Regional nerve blockade for early analgesic management of elderly patients with hip fracture - a narrative review.

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Abstract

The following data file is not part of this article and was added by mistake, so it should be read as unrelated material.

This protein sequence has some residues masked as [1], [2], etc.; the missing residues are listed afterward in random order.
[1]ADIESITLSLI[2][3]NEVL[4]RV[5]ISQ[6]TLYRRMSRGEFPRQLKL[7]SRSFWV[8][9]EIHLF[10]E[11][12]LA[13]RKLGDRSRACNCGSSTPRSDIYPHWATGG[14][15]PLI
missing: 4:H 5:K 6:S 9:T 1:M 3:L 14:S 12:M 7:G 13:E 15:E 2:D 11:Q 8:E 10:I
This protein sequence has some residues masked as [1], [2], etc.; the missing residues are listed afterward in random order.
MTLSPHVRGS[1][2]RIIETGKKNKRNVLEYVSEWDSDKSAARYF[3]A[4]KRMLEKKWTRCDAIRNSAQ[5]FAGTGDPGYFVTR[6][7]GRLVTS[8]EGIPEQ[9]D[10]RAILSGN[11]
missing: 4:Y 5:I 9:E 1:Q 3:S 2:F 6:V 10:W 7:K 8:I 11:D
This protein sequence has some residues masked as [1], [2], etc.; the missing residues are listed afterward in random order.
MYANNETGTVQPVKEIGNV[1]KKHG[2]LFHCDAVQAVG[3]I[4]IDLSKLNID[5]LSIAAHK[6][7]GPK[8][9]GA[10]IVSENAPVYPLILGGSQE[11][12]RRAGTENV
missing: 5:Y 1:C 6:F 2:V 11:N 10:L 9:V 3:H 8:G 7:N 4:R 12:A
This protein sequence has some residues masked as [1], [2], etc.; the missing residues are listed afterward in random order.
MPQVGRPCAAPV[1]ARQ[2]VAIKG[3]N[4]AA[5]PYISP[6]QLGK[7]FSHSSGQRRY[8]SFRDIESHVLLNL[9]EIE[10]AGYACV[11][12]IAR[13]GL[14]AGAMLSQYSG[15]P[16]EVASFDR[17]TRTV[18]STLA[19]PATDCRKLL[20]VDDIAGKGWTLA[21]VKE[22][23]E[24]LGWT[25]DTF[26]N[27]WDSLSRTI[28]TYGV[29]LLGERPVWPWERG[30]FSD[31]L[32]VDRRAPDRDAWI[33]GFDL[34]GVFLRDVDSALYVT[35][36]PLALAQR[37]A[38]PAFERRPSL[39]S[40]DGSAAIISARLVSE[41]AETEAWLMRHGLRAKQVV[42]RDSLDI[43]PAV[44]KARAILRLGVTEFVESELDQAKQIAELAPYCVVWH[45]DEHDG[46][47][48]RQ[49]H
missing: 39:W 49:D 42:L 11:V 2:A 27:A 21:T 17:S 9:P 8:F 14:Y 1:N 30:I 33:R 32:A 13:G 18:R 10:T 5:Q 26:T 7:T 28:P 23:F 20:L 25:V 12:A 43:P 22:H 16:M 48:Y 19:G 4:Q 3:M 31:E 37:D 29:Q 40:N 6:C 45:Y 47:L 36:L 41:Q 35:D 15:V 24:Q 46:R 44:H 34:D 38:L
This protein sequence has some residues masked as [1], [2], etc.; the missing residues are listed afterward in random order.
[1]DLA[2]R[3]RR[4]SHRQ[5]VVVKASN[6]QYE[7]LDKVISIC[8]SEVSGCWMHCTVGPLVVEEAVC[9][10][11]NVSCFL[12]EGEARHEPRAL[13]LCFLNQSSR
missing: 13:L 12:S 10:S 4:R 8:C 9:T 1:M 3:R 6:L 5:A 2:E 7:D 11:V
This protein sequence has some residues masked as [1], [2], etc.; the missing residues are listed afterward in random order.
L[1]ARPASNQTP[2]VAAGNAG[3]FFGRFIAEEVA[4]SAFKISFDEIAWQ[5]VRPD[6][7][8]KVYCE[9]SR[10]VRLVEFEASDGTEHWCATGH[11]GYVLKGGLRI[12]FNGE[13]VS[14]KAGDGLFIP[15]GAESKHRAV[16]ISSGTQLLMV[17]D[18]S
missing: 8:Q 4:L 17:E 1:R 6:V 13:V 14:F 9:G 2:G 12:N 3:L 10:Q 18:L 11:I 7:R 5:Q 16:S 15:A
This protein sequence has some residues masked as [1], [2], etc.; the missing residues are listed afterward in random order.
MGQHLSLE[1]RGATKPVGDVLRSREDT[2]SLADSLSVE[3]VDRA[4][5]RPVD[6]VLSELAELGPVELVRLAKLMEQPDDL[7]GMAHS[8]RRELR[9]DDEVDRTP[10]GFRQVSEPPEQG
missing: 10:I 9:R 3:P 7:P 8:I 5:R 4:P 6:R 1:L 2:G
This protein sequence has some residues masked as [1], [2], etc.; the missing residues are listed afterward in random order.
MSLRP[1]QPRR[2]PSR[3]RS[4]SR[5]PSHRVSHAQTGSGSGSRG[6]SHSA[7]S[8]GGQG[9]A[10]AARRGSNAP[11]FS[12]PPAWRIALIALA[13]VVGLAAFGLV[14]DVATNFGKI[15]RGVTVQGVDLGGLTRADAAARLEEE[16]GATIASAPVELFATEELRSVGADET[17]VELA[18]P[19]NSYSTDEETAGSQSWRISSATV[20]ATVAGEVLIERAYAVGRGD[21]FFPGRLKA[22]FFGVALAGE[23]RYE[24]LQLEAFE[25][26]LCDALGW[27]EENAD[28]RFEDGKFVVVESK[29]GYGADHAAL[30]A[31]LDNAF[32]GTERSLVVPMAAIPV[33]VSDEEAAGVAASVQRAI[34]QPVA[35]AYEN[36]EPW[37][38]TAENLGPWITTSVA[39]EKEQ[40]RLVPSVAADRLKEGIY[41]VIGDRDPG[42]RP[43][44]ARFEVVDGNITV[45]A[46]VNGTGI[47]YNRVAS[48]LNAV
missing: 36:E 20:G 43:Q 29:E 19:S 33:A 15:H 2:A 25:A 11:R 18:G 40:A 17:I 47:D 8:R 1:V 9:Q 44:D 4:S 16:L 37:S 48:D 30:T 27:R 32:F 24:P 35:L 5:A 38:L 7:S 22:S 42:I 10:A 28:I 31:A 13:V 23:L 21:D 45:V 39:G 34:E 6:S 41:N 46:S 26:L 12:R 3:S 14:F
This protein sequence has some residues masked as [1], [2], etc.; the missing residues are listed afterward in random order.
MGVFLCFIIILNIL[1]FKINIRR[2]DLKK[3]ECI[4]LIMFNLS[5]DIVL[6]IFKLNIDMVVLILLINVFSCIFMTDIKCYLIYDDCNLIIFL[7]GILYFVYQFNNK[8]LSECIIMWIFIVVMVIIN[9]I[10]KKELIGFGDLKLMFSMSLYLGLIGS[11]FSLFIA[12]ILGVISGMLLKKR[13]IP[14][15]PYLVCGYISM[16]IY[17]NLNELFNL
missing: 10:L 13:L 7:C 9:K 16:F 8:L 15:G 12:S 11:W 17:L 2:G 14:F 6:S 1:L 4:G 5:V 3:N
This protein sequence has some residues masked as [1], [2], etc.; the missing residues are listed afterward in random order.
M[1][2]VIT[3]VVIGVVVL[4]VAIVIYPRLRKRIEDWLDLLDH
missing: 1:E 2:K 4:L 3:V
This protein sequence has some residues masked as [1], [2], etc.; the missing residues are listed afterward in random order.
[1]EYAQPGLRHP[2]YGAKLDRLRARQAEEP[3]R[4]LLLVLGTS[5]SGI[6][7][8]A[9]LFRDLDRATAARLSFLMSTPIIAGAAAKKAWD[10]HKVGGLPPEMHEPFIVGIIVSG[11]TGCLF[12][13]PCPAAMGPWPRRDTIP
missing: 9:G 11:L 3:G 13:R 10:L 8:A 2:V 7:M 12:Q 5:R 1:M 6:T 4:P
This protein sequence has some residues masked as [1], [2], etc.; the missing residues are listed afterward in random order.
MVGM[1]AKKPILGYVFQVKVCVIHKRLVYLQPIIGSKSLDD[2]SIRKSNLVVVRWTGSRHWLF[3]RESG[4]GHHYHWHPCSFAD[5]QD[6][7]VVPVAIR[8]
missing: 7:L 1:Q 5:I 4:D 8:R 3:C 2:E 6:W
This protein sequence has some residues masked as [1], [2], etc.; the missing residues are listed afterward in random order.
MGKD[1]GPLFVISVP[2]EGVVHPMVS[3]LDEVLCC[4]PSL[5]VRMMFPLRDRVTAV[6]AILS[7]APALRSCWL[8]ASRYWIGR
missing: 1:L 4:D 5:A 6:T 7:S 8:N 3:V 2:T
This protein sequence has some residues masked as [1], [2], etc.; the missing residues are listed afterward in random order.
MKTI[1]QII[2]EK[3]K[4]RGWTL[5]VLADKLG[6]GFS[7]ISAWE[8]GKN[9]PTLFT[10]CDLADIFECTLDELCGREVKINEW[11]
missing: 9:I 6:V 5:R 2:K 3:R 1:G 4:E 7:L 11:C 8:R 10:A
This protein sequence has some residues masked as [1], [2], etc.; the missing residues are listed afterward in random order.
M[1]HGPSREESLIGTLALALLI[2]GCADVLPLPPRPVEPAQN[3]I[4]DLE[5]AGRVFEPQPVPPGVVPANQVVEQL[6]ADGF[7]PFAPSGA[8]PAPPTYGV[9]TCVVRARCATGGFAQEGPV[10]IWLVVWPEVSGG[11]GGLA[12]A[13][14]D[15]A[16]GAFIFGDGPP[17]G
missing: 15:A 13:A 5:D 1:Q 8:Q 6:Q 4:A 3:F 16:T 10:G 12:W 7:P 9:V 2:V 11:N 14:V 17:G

Elderly patients with hip fracture experience high morbidity and mortality, and are often undertreated for pain. Acute pain management in the elderly is challenging, with physiological frailty, medical comorbidities and cognitive impairment commonly compounding pain assessment and treatment. Guidelines outlining current best practice for acute pain management in the elderly now exist, but evidence suggests that practice remains variable and there continues to be scope for improvement. We conducted a narrative review of the literature to examine the challenges of acute pain management in the elderly, and to evaluate evidence for the role of regional nerve blocks for acute pain associated with hip fracture in the elderly. There is consistent evidence that regional nerve blocks can effectively reduce pain associated with hip fracture, providing rapid-onset, site-specific analgesia that is more effective than standard systemic analgesia alone. There is also moderate evidence that nerve blocks may contribute to reduced rates of delirium, and some suggestion of reduced length of inpatient stay, morbidity and mortality, although limited evidence is available. Fascia iliaca blocks are emerging as a block of choice, with evidence they can be safely and rapidly administered under ultrasound guidance in the acute setting, by both trained medical and nursing staff, with good effect. Ideally, comprehensive pain protocols for elderly hip fracture patients are required, that integrate evidence-based fascia iliaca block use, timely and repeated pain assessment, and multidisciplinary orthogeriatric patient care.

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